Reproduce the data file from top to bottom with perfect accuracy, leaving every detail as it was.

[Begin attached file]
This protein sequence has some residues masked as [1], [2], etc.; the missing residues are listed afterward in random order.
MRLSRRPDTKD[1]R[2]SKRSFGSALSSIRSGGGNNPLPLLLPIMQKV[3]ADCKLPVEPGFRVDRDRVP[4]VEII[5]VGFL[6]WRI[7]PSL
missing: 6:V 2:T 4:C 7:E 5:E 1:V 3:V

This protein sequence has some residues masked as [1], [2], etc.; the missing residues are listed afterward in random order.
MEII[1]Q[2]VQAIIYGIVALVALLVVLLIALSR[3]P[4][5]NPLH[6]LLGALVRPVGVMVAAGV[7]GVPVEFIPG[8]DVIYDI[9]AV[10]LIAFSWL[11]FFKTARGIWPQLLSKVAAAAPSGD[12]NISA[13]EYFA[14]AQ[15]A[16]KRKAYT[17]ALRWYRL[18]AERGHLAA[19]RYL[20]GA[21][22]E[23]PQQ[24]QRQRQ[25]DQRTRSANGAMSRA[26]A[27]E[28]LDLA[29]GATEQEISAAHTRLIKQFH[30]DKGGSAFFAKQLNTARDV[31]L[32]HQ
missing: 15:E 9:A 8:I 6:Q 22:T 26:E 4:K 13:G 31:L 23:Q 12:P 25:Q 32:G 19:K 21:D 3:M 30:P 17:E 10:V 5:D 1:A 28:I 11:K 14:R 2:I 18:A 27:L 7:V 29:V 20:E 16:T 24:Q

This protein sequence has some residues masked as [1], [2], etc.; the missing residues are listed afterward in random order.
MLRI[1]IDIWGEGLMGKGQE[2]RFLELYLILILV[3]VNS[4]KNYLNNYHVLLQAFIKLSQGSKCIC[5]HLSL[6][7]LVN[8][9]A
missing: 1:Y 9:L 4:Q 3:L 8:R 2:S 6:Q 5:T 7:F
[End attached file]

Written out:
This protein sequence has some residues masked as [1], [2], etc.; the missing residues are listed afterward in random order.
MRLSRRPDTKD[1]R[2]SKRSFGSALSSIRSGGGNNPLPLLLPIMQKV[3]ADCKLPVEPGFRVDRDRVP[4]VEII[5]VGFL[6]WRI[7]PSL
missing: 6:V 2:T 4:C 7:E 5:E 1:V 3:V

This protein sequence has some residues masked as [1], [2], etc.; the missing residues are listed afterward in random order.
MEII[1]Q[2]VQAIIYGIVALVALLVVLLIALSR[3]P[4][5]NPLH[6]LLGALVRPVGVMVAAGV[7]GVPVEFIPG[8]DVIYDI[9]AV[10]LIAFSWL[11]FFKTARGIWPQLLSKVAAAAPSGD[12]NISA[13]EYFA[14]AQ[15]A[16]KRKAYT[17]ALRWYRL[18]AERGHLAA[19]RYL[20]GA[21][22]E[23]PQQ[24]QRQRQ[25]DQRTRSANGAMSRA[26]A[27]E[28]LDLA[29]GATEQEISAAHTRLIKQFH[30]DKGGSAFFAKQLNTARDV[31]L[32]HQ
missing: 15:E 9:A 8:I 6:Q 22:T 26:E 4:K 13:G 31:L 23:Q 12:P 25:Q 32:G 19:K 21:D 3:M 30:P 17:E 10:V 5:D 1:A 28:I 11:K 14:R 2:I 18:A 27:L 7:V 29:V 20:E 16:T 24:Q

This protein sequence has some residues masked as [1], [2], etc.; the missing residues are listed afterward in random order.
MLRI[1]IDIWGEGLMGKGQE[2]RFLELYLILILV[3]VNS[4]KNYLNNYHVLLQAFIKLSQGSKCIC[5]HLSL[6][7]LVN[8][9]A
missing: 1:Y 9:L 4:Q 3:L 8:R 2:S 6:Q 5:T 7:F